Mike McGee and Neal Sales-Griffin aren’t programmers, so at first it seems a little strange that they would start a company that teaches people how to program. But their startup Code Academy does just that and apparently they do it well.
CodeAcademy (not to be confused with CodeCademy) offers a 12-week course that teaches people how to build web applications in Ruby on Rails, a web framework made popular by fellow Chicago-style entrepreneurs Jason Fried and David Heinemeier Hansson of 37signals.
While their program now boasts of renowned teachers and mentors like Jeff Cohen, McGee and Griffin launched without any teaching staff. Actually, they launched without space or a curriculum too.
“We started with no money and no mentors, but we knew people in the Ruby on Rails Community and leveraged that,” said Griffin.
And it worked. Within weeks, CodeAcademy had teaching space at Groupon, Rails expert Jeff Cohen’s support, and many more applicants than they expected.
When McGee and Griffin first posted the Code Academy application, they were just hoping to fill 12 spots. But when the month-long application window closed, they had 88 applicants from around the world, ready and eager to pay the $6000 tuition. After an intense four days of interviews, McGee and Griffin selected 35 students into the program.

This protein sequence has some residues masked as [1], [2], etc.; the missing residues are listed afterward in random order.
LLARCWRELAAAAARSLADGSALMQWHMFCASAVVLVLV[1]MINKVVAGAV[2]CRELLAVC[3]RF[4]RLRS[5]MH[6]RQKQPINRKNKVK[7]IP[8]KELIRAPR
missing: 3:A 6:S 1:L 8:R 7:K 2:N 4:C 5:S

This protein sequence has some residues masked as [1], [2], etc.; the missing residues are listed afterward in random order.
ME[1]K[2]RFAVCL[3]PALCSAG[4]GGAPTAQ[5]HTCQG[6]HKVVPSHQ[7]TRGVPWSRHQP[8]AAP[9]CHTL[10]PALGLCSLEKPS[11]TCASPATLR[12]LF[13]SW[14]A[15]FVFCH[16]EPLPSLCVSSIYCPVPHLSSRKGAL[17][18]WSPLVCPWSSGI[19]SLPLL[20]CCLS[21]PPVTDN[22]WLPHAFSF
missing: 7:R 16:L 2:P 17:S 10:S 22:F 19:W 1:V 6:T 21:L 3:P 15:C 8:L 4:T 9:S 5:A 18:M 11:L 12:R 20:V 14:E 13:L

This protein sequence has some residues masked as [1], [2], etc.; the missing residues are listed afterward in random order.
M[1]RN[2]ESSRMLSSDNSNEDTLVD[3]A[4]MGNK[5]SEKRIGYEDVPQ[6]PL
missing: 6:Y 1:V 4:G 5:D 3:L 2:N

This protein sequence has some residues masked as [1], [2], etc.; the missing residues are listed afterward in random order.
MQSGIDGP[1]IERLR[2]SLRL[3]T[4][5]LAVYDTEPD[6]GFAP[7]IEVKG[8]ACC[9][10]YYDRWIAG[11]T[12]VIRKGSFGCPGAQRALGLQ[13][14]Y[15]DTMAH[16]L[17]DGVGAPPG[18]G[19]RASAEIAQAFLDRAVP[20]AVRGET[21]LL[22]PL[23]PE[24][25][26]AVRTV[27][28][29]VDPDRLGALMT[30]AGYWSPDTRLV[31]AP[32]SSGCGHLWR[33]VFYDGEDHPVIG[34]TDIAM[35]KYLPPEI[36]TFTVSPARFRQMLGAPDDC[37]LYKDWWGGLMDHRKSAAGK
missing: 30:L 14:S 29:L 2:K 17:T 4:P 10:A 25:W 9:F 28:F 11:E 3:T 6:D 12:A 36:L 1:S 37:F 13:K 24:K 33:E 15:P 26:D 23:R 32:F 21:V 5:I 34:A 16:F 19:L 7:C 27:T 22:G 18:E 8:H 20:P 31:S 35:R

The first batch of students, who started in early October, came from a variety of professions like real estate, banking, and academia. Some wanted a job, others to prototype an idea. Some students just wanted to understand their development team better.
Although everyone came in with an idea of what they wanted to do, those ideas have changed greatly over time. Sounds like a pivot to me.
Other startups, like TeamTreehouse and CodeCademy, are trying to teach programming online, but Griffin says that just doesn’t work. Instead, Code Academy believes most people will learn faster and better with in person mentoring.
“After 6 weeks I sat down with the students to see how we were doing, and they said we had already exceeded their expectations,”said Griffin.
When asked “what was next for the company”, and McGee stressed that massive growth was not their first concern.
“We aren’t trying to get too big too fast, we want to focus on quality,” said McGee. “If we get too big and fail, we won’t be giving these people a good education.”
Programming education is a hot space, and it looks like Code Academy has struck a chord. If you want to be a part of their Winter 2012 program, you can apply here.